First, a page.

The landscapes of our classrooms have undoubtedly been changed this past year. Educators around the globe have been inspiring, demonstrating innovation and creativity in remote and hybrid classrooms. Technology has been at the forefront of lesson planning, design, and delivery allowing teachers to teach and students to learn.
The school year is in full swing and depending on how your area has been affected by the ongoing pandemic, that ‘swing’ may feel more like a roller coaster ride! With possible adjustments in learning environments from in-class to remote instruction, teachers should be prepared. This includes classroom management procedures and routines that should be easy to implement and follow. Managing a classroom virtually has its challenges such as lack of teacher’s physical presence for monitoring engagement, and limited view of facial expressions and body language to communicate thoughts and feelings but it is not impossible. At this point in the year, routines have been established to navigate the learning day. How can these procedures be adapted to remote instruction? Review the chart below.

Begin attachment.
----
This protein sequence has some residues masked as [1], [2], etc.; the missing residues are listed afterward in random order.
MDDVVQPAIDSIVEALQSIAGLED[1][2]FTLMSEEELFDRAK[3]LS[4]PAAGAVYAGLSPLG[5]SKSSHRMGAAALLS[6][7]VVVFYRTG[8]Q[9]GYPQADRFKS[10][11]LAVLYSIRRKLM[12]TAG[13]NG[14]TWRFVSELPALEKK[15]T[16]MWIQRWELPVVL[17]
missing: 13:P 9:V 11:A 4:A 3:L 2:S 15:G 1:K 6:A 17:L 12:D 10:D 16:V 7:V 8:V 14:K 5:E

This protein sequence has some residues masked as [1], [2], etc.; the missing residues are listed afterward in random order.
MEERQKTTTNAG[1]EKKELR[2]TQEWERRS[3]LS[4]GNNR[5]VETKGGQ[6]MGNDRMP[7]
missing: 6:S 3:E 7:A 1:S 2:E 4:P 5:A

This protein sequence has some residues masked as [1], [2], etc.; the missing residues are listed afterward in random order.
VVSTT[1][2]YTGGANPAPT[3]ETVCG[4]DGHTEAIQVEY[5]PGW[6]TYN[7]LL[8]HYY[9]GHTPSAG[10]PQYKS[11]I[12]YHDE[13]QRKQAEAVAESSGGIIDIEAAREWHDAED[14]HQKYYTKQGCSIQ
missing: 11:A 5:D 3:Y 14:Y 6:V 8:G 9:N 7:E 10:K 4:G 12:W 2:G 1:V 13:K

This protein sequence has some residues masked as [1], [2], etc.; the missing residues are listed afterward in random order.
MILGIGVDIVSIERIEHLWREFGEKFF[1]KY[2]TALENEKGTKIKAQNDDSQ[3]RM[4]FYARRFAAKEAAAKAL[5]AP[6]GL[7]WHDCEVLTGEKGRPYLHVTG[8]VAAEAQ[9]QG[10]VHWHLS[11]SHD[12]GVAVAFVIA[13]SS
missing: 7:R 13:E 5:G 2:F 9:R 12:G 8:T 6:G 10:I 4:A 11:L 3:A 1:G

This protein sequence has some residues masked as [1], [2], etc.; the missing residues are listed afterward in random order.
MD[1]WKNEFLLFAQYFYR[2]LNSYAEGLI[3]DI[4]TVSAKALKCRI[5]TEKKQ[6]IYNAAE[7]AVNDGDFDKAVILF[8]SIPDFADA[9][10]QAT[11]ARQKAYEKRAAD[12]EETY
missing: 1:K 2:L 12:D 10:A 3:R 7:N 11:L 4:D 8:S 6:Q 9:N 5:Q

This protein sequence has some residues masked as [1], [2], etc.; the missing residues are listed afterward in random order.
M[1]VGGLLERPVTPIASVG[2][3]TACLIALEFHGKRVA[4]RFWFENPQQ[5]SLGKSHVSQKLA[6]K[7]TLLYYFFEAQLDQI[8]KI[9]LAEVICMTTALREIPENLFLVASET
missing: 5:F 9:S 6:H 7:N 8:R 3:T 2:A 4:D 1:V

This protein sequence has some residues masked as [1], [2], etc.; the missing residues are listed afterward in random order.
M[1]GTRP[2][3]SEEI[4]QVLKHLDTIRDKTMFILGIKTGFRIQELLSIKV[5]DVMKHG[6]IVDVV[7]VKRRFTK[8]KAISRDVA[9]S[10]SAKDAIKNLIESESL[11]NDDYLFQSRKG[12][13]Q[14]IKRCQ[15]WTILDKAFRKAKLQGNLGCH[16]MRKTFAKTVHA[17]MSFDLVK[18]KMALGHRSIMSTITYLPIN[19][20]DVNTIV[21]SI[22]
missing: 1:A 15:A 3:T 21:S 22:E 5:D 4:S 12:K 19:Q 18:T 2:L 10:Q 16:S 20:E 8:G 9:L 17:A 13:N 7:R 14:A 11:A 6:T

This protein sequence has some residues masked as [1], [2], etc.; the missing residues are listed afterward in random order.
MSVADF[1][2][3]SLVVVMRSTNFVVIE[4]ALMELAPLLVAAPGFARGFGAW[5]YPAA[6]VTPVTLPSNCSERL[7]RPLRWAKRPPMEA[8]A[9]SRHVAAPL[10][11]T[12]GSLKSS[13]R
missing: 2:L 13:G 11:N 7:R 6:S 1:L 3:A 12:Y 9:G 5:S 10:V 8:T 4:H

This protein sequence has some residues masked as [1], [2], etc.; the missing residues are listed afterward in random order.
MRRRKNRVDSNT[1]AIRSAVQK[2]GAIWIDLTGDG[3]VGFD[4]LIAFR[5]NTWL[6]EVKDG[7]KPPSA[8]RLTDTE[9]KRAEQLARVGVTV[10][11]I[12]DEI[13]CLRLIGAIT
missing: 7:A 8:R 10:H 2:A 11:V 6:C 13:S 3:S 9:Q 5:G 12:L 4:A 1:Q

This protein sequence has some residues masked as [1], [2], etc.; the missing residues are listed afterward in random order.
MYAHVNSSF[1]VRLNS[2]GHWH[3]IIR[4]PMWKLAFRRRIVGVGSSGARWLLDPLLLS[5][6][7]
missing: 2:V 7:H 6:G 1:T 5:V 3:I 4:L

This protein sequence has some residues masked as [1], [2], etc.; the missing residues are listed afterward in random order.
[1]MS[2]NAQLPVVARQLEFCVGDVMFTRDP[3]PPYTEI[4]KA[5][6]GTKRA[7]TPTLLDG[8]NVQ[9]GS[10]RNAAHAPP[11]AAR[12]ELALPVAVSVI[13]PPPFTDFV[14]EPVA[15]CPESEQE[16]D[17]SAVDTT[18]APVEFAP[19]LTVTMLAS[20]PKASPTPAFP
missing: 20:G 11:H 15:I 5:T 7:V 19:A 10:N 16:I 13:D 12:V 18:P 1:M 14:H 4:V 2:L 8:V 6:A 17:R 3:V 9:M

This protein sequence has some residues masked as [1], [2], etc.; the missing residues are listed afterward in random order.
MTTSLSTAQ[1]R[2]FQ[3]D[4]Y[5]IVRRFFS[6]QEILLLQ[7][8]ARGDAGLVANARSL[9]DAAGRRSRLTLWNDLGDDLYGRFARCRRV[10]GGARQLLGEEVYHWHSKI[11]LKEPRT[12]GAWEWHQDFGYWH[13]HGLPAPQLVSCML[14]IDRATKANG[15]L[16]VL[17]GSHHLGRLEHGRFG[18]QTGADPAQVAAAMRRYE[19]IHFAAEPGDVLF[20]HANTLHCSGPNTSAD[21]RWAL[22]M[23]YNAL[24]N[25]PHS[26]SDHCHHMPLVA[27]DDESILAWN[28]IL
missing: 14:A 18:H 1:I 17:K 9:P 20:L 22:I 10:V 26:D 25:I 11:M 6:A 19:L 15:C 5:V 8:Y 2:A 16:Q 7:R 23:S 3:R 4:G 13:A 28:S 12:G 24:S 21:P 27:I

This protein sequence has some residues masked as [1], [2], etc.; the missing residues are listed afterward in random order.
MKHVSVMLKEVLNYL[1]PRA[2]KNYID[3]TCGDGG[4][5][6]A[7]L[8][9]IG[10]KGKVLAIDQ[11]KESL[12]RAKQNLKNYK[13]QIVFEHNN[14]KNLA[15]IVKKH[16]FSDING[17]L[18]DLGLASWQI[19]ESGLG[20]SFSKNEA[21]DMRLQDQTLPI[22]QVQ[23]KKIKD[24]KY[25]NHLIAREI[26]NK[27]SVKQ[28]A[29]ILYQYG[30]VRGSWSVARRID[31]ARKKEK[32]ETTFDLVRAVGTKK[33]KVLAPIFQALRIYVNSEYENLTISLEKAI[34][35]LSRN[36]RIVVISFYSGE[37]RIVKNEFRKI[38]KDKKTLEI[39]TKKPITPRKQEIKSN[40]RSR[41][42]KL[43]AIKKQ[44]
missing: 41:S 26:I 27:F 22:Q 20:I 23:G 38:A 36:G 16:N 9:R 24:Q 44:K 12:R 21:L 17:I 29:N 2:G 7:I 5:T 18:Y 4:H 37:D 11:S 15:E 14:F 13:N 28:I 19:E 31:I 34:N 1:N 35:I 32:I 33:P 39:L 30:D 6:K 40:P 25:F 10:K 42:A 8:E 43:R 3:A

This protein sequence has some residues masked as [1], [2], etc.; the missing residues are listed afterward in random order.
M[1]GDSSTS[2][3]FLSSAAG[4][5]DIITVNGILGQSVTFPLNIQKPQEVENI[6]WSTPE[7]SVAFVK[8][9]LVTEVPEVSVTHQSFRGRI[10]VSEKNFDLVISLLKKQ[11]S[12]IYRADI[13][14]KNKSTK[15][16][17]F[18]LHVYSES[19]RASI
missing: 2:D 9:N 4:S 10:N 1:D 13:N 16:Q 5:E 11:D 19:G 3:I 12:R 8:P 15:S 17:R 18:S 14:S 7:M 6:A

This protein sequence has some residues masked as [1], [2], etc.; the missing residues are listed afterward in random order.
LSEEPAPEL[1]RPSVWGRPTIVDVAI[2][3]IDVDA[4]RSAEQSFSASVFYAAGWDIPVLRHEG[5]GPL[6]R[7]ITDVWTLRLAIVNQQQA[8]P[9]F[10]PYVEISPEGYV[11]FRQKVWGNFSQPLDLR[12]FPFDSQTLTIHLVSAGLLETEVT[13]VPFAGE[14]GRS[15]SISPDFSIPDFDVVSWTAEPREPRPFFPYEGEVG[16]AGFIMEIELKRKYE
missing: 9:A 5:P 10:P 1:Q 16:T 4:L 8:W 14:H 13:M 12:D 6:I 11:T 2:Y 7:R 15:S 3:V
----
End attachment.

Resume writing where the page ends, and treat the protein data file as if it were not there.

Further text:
You’ve probably scrolled through quite a few social media posts of teachers and students engaging in remote learning. There are posts with teachers dressed up in costumes, really working to get their students engaged. There are posts of students in pyjamas, bodies contorted in different ways as they try to make it through a virtual lesson. Overall, a nice mix of the positive and negative experiences with remote learning. Although it seems that more schools and educators are prepared, it brings up another concern — remote teaching burnout. With remote learning a reality for many, it is important to recognise the warning signs of burnout for teachers and move towards its prevention. But first, what is burnout?